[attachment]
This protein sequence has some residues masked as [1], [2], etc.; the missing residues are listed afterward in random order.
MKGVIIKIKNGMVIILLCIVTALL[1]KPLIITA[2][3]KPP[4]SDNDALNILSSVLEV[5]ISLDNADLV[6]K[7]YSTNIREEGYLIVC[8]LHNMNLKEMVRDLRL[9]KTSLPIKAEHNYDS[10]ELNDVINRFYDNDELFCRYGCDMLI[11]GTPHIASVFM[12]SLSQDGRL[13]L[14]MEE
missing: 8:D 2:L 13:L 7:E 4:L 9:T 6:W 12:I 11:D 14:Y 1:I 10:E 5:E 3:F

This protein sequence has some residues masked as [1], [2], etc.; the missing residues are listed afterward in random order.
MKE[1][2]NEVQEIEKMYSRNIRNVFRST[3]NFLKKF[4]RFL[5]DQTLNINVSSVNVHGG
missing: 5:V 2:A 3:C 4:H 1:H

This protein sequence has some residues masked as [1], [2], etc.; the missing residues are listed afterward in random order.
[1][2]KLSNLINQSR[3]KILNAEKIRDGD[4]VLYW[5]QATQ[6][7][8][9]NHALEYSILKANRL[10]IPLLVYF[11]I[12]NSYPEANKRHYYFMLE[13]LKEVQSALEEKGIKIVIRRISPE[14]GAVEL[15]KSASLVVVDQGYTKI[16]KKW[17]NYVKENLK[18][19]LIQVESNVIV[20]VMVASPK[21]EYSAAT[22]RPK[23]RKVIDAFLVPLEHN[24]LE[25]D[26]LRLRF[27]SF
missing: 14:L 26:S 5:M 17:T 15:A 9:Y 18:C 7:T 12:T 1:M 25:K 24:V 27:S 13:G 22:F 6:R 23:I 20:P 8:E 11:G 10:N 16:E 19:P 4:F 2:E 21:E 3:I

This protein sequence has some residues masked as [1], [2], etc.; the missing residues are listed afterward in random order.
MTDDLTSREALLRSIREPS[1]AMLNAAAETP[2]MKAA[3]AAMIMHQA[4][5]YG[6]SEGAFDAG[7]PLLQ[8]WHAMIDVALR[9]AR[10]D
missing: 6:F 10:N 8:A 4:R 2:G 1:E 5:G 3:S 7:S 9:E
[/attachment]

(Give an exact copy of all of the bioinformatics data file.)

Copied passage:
This protein sequence has some residues masked as [1], [2], etc.; the missing residues are listed afterward in random order.
MKGVIIKIKNGMVIILLCIVTALL[1]KPLIITA[2][3]KPP[4]SDNDALNILSSVLEV[5]ISLDNADLV[6]K[7]YSTNIREEGYLIVC[8]LHNMNLKEMVRDLRL[9]KTSLPIKAEHNYDS[10]ELNDVINRFYDNDELFCRYGCDMLI[11]GTPHIASVFM[12]SLSQDGRL[13]L[14]MEE
missing: 8:D 2:L 13:L 7:E 4:L 9:T 6:W 12:I 11:D 14:Y 1:I 10:E 5:E 3:F

This protein sequence has some residues masked as [1], [2], etc.; the missing residues are listed afterward in random order.
MKE[1][2]NEVQEIEKMYSRNIRNVFRST[3]NFLKKF[4]RFL[5]DQTLNINVSSVNVHGG
missing: 5:V 2:A 3:C 4:H 1:H

This protein sequence has some residues masked as [1], [2], etc.; the missing residues are listed afterward in random order.
[1][2]KLSNLINQSR[3]KILNAEKIRDGD[4]VLYW[5]QATQ[6][7][8][9]NHALEYSILKANRL[10]IPLLVYF[11]I[12]NSYPEANKRHYYFMLE[13]LKEVQSALEEKGIKIVIRRISPE[14]GAVEL[15]KSASLVVVDQGYTKI[16]KKW[17]NYVKENLK[18][19]LIQVESNVIV[20]VMVASPK[21]EYSAAT[22]RPK[23]RKVIDAFLVPLEHN[24]LE[25]D[26]LRLRF[27]SF
missing: 14:L 26:S 5:M 17:T 15:A 9:Y 18:C 7:T 12:T 1:M 25:K 24:V 27:S 13:G 22:F 6:R 23:I 20:P 8:E 11:G 10:N 16:E 19:P 4:F 2:E 21:E 3:I

This protein sequence has some residues masked as [1], [2], etc.; the missing residues are listed afterward in random order.
MTDDLTSREALLRSIREPS[1]AMLNAAAETP[2]MKAA[3]AAMIMHQA[4][5]YG[6]SEGAFDAG[7]PLLQ[8]WHAMIDVALR[9]AR[10]D
missing: 6:F 10:N 8:A 4:R 2:G 1:E 5:G 3:S 7:S 9:E